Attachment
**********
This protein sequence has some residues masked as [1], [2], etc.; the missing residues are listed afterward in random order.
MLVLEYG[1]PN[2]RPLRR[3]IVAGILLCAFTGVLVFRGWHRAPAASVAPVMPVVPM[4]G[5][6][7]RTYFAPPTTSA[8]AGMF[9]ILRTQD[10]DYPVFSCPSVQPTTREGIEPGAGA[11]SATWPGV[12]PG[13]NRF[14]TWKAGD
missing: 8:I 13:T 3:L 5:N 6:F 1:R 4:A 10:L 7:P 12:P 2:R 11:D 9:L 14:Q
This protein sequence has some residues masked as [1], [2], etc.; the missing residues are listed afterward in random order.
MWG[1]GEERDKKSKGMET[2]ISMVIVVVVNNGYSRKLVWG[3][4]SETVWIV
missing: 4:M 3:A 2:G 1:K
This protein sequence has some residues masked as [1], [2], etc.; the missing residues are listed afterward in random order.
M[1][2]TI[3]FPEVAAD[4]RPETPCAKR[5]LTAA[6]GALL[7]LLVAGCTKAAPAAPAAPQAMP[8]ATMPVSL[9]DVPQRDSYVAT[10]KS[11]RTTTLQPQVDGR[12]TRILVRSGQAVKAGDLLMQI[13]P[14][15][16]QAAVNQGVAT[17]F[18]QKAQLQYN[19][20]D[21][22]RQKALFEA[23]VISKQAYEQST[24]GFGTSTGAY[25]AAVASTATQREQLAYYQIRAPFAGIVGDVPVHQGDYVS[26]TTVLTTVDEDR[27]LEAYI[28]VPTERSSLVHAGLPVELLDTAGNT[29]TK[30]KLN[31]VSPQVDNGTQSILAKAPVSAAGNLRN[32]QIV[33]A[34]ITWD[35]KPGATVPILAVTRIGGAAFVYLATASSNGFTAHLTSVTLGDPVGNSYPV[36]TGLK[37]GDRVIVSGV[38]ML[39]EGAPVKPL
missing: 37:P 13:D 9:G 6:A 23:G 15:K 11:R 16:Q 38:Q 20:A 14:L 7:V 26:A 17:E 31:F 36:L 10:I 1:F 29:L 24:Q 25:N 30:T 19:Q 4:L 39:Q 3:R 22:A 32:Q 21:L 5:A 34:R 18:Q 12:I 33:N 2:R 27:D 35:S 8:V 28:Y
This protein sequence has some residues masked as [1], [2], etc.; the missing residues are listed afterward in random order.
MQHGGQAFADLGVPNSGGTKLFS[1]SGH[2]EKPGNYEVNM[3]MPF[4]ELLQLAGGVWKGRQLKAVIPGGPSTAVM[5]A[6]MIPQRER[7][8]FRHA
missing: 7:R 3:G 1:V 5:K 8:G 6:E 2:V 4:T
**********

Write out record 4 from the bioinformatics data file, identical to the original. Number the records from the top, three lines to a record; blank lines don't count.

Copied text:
This protein sequence has some residues masked as [1], [2], etc.; the missing residues are listed afterward in random order.
MQHGGQAFADLGVPNSGGTKLFS[1]SGH[2]EKPGNYEVNM[3]MPF[4]ELLQLAGGVWKGRQLKAVIPGGPSTAVM[5]A[6]MIPQRER[7][8]FRHA
missing: 7:R 3:G 1:V 5:K 8:G 6:E 2:V 4:T